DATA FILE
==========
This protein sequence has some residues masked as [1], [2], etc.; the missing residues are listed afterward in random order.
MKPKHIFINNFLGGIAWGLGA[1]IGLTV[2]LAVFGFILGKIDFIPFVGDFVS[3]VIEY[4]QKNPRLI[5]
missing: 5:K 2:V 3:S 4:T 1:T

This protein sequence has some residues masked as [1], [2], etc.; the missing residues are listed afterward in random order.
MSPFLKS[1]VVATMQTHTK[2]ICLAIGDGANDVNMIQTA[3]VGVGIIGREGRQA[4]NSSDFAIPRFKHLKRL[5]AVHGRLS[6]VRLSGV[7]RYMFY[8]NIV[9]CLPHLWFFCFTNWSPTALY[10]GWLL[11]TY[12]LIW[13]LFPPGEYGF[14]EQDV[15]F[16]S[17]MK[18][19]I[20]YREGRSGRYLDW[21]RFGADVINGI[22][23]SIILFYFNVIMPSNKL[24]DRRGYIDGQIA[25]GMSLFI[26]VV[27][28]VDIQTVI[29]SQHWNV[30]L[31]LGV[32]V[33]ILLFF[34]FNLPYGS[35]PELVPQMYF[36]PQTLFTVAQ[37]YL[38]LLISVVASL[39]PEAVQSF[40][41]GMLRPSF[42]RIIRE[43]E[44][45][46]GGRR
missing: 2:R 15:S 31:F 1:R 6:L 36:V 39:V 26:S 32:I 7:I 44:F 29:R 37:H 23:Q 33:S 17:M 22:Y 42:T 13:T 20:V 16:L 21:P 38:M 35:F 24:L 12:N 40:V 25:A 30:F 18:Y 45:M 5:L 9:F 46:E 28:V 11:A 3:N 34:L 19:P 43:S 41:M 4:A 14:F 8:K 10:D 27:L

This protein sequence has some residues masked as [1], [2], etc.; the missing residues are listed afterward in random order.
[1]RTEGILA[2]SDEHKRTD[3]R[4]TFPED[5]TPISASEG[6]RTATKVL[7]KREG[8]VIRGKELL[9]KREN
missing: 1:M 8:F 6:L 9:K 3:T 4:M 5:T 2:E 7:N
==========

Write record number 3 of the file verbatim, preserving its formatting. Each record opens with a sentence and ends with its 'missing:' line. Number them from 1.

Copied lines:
This protein sequence has some residues masked as [1], [2], etc.; the missing residues are listed afterward in random order.
[1]RTEGILA[2]SDEHKRTD[3]R[4]TFPED[5]TPISASEG[6]RTATKVL[7]KREG[8]VIRGKELL[9]KREN
missing: 1:M 8:F 6:L 9:K 3:T 4:M 5:T 2:E 7:N